String confusion


Actually. Index of the last value is totally a sensible thing to hold on to now that I actually read the code…

def reverse(text):
    word = ""
    letter_index_position = len(text) - 1
    while letter_index_position >= 0:
        word = word + text[letter_index_position]
        letter_index_position -= 1
    return word

All gucci now.


I’d go with i haha

Also. To make things a bit difficult for you let me point out that each time you do addition there, you copy all of the previous string!

So, for example to reverse 'abcdefghij', ALL of these would get created:


By the triangle shape of that you can also tell how much work it is (length * length / 2)

It kind of should be a list. Because that allows appending.
And then join afterwards.


I dont think this is right. Since the variable is reused this should not be an issue right ?

Also addition is not something you should worry about in loops i think.
After some testing i even want to say @kekpop his result is better.

Check for yourself:

import time

def reverse(text):
    word = ""
    letter_index_position = len(text) - 1
    while letter_index_position >= 0:
        word = word + text[letter_index_position]
        letter_index_position -= 1
    return word
def reverseTwo(text):
	result = []
	for i in range(len(text)-1, -1, -1):
	return "".join(str(x) for x in result)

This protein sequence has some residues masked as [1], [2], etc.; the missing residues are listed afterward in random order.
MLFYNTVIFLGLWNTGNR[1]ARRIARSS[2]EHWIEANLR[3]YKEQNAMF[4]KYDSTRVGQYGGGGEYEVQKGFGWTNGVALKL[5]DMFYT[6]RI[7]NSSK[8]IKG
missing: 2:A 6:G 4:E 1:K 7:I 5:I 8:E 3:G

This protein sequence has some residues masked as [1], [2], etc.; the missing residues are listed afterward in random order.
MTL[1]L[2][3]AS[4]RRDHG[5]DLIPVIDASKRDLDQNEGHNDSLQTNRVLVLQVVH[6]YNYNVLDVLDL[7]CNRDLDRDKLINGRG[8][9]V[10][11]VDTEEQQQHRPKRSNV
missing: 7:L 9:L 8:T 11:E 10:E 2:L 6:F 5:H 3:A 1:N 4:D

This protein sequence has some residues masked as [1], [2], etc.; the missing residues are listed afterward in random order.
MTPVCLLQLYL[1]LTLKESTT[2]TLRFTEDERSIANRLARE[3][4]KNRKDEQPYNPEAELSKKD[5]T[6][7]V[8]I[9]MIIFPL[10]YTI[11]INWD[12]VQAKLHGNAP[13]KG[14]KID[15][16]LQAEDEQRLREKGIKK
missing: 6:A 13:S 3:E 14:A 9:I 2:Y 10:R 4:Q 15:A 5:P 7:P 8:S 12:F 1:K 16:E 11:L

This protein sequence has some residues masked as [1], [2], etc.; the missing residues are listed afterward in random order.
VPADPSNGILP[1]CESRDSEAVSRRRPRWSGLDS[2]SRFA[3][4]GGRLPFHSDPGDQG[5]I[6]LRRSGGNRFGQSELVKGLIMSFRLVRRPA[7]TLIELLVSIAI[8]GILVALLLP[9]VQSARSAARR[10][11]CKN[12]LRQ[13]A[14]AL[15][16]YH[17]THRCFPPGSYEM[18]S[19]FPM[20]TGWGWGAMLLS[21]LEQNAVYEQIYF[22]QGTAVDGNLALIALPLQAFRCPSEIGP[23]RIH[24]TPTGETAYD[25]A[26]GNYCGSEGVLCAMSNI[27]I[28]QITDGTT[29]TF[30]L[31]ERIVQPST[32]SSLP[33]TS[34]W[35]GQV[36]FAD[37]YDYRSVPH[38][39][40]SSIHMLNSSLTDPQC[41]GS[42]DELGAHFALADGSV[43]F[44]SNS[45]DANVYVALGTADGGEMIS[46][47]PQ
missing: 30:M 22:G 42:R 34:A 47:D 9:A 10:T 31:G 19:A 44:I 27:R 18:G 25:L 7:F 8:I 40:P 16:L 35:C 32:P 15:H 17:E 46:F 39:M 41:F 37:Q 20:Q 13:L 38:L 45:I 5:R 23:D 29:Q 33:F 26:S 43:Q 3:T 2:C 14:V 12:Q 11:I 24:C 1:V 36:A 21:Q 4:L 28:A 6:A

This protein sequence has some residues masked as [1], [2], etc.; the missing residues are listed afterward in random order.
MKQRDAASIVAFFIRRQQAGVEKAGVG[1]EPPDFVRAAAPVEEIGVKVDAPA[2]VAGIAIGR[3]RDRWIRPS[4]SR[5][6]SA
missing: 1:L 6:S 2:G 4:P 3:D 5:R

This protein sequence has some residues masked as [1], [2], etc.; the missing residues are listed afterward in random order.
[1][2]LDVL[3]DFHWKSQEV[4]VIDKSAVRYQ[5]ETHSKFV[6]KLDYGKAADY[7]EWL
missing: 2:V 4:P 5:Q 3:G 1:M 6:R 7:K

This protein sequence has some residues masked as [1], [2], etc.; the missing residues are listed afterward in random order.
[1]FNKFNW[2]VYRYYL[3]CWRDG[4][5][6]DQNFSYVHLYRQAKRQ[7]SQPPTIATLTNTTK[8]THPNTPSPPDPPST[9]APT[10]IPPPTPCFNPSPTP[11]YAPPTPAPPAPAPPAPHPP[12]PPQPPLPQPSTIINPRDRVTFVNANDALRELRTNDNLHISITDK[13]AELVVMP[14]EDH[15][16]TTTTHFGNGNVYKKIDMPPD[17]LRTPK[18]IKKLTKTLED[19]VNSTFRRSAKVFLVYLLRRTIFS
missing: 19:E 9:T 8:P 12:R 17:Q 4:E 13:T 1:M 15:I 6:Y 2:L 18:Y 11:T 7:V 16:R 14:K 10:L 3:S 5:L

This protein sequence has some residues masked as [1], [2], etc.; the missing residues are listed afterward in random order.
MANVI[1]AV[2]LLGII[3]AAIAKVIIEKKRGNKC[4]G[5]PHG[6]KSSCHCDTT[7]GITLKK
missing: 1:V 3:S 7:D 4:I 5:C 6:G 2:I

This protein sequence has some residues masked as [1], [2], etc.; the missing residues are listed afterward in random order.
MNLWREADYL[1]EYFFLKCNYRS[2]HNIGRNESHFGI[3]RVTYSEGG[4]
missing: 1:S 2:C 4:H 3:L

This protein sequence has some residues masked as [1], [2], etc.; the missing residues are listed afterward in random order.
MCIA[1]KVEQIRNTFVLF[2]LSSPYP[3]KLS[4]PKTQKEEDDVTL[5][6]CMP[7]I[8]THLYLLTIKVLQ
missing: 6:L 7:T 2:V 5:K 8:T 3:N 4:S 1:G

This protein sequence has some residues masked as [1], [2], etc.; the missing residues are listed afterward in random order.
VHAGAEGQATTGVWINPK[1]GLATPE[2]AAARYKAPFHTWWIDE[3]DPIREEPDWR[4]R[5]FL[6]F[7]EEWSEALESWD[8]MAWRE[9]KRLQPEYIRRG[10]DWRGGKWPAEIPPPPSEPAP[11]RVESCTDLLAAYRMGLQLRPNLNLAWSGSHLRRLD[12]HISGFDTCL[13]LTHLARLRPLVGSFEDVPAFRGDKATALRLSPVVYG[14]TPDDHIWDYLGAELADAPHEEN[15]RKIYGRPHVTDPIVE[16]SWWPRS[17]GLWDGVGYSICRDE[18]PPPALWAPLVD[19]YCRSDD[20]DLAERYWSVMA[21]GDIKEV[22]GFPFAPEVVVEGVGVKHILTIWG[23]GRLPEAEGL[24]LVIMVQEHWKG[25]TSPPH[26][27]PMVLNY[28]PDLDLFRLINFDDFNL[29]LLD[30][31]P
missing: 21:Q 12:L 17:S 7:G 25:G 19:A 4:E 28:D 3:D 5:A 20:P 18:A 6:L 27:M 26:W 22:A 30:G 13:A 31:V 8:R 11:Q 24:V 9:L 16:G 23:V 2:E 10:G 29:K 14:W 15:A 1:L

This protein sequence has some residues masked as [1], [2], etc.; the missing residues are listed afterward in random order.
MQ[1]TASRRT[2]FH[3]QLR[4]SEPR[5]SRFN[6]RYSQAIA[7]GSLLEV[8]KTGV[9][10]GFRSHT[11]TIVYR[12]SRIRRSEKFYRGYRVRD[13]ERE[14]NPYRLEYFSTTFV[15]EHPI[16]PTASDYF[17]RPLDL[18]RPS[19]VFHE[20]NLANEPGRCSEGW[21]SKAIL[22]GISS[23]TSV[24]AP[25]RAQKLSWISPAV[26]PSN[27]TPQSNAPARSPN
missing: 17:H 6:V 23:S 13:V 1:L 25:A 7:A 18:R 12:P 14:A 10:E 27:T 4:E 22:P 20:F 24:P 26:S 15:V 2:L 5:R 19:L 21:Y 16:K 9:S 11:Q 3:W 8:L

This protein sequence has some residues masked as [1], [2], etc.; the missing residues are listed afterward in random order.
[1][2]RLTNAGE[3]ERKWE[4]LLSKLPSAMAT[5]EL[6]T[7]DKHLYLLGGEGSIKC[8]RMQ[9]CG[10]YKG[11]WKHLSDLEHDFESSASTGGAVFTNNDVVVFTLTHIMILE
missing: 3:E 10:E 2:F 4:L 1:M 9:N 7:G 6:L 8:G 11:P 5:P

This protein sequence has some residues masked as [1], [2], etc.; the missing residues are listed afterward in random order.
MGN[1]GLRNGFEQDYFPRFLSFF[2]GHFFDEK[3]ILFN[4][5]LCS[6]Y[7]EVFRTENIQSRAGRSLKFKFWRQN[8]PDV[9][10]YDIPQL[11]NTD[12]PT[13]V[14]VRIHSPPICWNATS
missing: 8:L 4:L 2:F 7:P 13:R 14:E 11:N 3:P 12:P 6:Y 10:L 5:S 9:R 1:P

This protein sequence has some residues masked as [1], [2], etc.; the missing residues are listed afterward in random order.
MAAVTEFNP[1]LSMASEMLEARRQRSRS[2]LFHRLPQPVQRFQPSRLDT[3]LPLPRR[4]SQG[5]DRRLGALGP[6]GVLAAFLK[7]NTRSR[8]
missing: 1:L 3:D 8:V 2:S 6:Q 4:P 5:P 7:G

def getRandomString(length):
	result = ''
	for i in range(length):
		result = result + 'a'
	return result

print(reverse("HELLO WORLD !!"))

print(reverseTwo("HELLO WORLD !!"))

# checking efficiency on redicualous large strings.
input = getRandomString(100000) # string with a bunch of 'a' characters

t0 = time.time()
reverse(input) # not printing result its just 'a's anyway
t1 = time.time()
print(t1-t0)  	# output --> 0.17 ish

t0 = time.time()
reverseTwo(input) # not printing result its just 'a's anyway
t1 = time.time()
print(t1-t0)	# output --> 0.28 ish


variables aren’t memory


I dont understand what you mean. If you overide your variable the value in the memory, if not used on some other place, will be overwritten.

in this thread i made an example for it that shows how it is overwritten.


The testing goes that way because CPython does something here that isn’t part of the language itself. It is able to tell that NOBODY else knows about that value, and it can therefore modify it in-place.

If you run the same code in Jython and maybe pypy, you would see a very large difference


What you show in that thread is that the id number is re-used. Not memory.
Id is guaranteed to be unique between currently existing objects. What happens there is that one of them goes out of existence, and a completely new value gets the same id.


so only the last line would keep excisting right ? Isnt the rest just garbage collection ?
How would you test if the memory is still being used ? and how would you know what the values are for this memorie usage ?


Yes the rest gets garbage collected. The problem is the work to create them.
If the string is 1 million characters long, then instead of 1 million amount of work, it’s 1 million * 1 million / 2 – this will be really really slow.

HOWEVER, yes, CPython will do this “right”